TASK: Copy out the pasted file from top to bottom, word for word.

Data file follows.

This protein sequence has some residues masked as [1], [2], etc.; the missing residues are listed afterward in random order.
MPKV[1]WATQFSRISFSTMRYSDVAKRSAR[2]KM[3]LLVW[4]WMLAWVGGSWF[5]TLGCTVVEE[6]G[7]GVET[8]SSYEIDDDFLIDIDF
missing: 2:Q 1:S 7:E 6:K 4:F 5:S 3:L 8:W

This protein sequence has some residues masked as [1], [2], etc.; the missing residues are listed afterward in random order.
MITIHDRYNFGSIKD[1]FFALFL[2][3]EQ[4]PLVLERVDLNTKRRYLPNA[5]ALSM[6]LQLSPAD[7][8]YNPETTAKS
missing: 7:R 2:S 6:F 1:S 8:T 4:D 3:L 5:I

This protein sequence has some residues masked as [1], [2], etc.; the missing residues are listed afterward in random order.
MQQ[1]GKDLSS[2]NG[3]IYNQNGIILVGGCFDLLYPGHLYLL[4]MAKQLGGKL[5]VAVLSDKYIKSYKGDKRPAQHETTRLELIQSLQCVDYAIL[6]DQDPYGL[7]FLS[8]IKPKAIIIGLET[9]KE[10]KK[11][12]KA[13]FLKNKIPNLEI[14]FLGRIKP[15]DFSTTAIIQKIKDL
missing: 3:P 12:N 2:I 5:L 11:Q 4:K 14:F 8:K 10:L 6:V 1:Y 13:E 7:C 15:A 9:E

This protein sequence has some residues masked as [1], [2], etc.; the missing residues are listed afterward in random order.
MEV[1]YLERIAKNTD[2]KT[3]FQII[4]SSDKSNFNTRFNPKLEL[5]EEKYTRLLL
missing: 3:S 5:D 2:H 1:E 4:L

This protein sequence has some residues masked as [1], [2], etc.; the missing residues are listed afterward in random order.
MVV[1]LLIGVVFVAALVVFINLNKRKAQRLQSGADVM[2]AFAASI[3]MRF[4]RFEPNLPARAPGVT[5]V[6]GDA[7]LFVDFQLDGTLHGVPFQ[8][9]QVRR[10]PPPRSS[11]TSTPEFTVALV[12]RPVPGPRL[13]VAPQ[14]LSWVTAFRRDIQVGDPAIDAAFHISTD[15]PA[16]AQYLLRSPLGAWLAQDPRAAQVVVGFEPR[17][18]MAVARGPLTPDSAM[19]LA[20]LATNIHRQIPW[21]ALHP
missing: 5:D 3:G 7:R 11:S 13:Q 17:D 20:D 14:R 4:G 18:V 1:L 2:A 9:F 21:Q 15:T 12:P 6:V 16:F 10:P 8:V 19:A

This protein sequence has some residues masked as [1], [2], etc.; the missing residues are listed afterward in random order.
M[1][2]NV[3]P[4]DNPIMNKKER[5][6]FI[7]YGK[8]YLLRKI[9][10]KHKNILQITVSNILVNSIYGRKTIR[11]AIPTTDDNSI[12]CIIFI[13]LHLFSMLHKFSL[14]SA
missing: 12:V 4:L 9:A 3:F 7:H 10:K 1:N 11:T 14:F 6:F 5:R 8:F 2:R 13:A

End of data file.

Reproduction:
This protein sequence has some residues masked as [1], [2], etc.; the missing residues are listed afterward in random order.
MPKV[1]WATQFSRISFSTMRYSDVAKRSAR[2]KM[3]LLVW[4]WMLAWVGGSWF[5]TLGCTVVEE[6]G[7]GVET[8]SSYEIDDDFLIDIDF
missing: 2:Q 1:S 7:E 6:K 4:F 5:S 3:L 8:W

This protein sequence has some residues masked as [1], [2], etc.; the missing residues are listed afterward in random order.
MITIHDRYNFGSIKD[1]FFALFL[2][3]EQ[4]PLVLERVDLNTKRRYLPNA[5]ALSM[6]LQLSPAD[7][8]YNPETTAKS
missing: 7:R 2:S 6:F 1:S 8:T 4:D 3:L 5:I

This protein sequence has some residues masked as [1], [2], etc.; the missing residues are listed afterward in random order.
MQQ[1]GKDLSS[2]NG[3]IYNQNGIILVGGCFDLLYPGHLYLL[4]MAKQLGGKL[5]VAVLSDKYIKSYKGDKRPAQHETTRLELIQSLQCVDYAIL[6]DQDPYGL[7]FLS[8]IKPKAIIIGLET[9]KE[10]KK[11][12]KA[13]FLKNKIPNLEI[14]FLGRIKP[15]DFSTTAIIQKIKDL
missing: 3:P 12:N 2:I 5:L 11:Q 4:K 14:F 8:K 10:L 6:V 1:Y 13:E 7:C 15:A 9:E

This protein sequence has some residues masked as [1], [2], etc.; the missing residues are listed afterward in random order.
MEV[1]YLERIAKNTD[2]KT[3]FQII[4]SSDKSNFNTRFNPKLEL[5]EEKYTRLLL
missing: 3:S 5:D 2:H 1:E 4:L

This protein sequence has some residues masked as [1], [2], etc.; the missing residues are listed afterward in random order.
MVV[1]LLIGVVFVAALVVFINLNKRKAQRLQSGADVM[2]AFAASI[3]MRF[4]RFEPNLPARAPGVT[5]V[6]GDA[7]LFVDFQLDGTLHGVPFQ[8][9]QVRR[10]PPPRSS[11]TSTPEFTVALV[12]RPVPGPRL[13]VAPQ[14]LSWVTAFRRDIQVGDPAIDAAFHISTD[15]PA[16]AQYLLRSPLGAWLAQDPRAAQVVVGFEPR[17][18]MAVARGPLTPDSAM[19]LA[20]LATNIHRQIPW[21]ALHP
missing: 5:D 3:G 7:R 11:S 13:Q 17:D 20:D 14:R 4:G 18:V 1:L 2:A 9:F 21:Q 15:T 12:P 6:V 16:F 10:P 8:V 19:A

This protein sequence has some residues masked as [1], [2], etc.; the missing residues are listed afterward in random order.
M[1][2]NV[3]P[4]DNPIMNKKER[5][6]FI[7]YGK[8]YLLRKI[9][10]KHKNILQITVSNILVNSIYGRKTIR[11]AIPTTDDNSI[12]CIIFI[13]LHLFSMLHKFSL[14]SA
missing: 12:V 4:L 9:A 3:F 7:H 10:K 1:N 11:T 14:F 6:F 5:R 8:F 2:R 13:A